Denise Strauss is one of those rare college graduates who actually practice what they studied. Bayer's director of marketing for men's health went to Cornell University and majored in
|Denise Strauss, director of marketing for men's health, Bayer.|
Communications, biology, marketing ... it all flows nicely together these days as Ms. Strauss heads the team promoting the erectile dysfunction drug Levitra, a joint effort between Bayer and GlaxoSmithKline.
Of course, marketing a blockbuster drug is nothing new to her. Ms. Strauss spent 10 years at the world's biggest pharmaceutical maker, Pfizer, helping to market the world's best-selling drug, Lipitor.
So how do you speak to a marketplace in which the competitor had a five-year head start and no other competition? By not speaking to the marketplace, actually.
"We didn't think this would be a fight for the people already using Viagra," says Ms. Strauss, 37. "Our research found that only 15% of the potential ED market was currently being treated. There was a huge opportunity there."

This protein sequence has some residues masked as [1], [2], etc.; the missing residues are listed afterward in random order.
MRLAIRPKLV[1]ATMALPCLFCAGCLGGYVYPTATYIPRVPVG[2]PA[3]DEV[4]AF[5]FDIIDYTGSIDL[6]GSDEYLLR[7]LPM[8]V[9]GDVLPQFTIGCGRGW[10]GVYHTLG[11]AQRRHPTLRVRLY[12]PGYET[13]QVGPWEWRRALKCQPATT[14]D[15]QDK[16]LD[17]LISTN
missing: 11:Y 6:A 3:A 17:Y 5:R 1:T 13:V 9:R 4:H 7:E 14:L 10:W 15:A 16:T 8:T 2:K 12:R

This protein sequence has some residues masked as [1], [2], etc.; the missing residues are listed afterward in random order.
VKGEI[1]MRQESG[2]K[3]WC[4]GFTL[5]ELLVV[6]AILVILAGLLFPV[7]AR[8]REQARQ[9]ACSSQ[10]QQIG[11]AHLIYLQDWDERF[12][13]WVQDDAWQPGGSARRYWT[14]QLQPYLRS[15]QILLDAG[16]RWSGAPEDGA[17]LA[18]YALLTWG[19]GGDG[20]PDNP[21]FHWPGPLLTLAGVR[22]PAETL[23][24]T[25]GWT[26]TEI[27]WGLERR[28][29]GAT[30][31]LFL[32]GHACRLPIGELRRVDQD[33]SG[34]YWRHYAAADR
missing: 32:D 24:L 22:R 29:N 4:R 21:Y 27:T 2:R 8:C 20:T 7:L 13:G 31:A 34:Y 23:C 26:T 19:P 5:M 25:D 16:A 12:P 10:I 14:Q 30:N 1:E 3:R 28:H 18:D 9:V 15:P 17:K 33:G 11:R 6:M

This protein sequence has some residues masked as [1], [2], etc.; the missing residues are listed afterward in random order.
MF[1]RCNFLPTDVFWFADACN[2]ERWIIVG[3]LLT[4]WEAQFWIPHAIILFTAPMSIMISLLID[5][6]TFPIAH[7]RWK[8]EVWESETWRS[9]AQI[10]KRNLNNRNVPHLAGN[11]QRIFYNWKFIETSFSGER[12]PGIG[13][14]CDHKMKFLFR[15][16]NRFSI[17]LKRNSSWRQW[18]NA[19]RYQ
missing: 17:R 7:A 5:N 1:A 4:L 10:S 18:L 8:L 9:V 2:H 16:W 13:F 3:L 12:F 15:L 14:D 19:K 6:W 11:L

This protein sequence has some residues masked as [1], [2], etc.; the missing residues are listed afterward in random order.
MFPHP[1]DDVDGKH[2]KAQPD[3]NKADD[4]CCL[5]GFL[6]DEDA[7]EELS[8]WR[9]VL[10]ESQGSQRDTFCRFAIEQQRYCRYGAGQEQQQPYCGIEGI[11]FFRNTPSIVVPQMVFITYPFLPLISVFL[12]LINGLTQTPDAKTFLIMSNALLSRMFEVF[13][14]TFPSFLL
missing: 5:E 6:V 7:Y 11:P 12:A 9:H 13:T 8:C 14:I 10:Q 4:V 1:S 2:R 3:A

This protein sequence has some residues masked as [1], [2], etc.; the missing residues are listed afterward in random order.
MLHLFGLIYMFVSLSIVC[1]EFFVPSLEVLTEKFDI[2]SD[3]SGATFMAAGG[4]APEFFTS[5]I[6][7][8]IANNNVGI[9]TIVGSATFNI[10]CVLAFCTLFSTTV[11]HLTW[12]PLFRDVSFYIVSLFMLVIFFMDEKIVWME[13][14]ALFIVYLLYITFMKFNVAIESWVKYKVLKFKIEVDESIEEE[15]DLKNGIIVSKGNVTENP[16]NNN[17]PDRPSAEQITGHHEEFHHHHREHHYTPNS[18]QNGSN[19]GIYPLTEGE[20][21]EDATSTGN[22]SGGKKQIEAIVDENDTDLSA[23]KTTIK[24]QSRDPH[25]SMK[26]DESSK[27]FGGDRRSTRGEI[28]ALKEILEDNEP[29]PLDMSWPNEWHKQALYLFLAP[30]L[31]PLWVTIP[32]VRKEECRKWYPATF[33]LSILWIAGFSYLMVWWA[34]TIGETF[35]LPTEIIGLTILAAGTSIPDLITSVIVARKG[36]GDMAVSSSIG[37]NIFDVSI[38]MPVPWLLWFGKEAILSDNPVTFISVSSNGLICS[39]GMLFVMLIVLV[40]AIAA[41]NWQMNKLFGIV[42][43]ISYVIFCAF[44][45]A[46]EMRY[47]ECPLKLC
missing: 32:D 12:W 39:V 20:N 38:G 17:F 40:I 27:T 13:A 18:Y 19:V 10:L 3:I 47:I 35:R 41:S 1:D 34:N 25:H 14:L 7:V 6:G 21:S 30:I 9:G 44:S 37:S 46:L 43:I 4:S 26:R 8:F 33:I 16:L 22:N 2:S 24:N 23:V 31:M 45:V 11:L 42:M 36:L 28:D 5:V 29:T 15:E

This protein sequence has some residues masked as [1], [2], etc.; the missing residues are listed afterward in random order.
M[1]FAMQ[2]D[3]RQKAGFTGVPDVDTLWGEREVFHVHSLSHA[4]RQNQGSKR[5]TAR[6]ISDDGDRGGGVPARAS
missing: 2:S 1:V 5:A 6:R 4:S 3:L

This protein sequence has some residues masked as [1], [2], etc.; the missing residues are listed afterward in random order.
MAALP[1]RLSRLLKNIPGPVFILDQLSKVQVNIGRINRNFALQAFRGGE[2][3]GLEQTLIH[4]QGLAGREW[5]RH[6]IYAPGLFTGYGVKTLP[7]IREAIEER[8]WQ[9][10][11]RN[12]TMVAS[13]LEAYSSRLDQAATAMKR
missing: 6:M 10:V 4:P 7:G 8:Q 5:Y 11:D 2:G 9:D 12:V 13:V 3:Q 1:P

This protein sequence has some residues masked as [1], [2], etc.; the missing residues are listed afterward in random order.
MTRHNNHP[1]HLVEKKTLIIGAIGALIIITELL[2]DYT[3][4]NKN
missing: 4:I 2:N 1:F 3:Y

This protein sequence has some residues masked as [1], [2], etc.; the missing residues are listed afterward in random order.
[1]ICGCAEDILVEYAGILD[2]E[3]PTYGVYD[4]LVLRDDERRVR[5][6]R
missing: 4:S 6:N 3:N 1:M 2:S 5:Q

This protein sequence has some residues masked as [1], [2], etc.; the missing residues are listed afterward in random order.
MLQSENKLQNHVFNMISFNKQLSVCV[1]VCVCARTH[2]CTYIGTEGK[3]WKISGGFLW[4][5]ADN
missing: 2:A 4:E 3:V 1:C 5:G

Negotiated with the NFL
Ms. Strauss negotiated the deal with the National Football League that not only made Levitra a league sponsor, but helped convince the NFL to abandon its policy of not accepting pharma advertising. "I thought we did some compelling research that we were ready to show the NFL," Ms. Strauss says.
As an offshoot to the Levitra advertising, from WPP Group's Quantum Group, Parsippany, N.J., the "Tackling Men's Health" campaign was born using former NFL player and coach Mike Ditka. Within three months, 17% of new prescriptions for ED were being written for Levitra. And despite the fact that "Tackling Men's Health" was the secondary campaign, Mr. Ditka quickly became the face of the drug.
"We didn't set out saying Coach Ditka is going to be the front man for Levitra," Ms. Strauss says, "but he delivered such a motivating message to show men that it's OK to step away from the tough guy image and ask for help."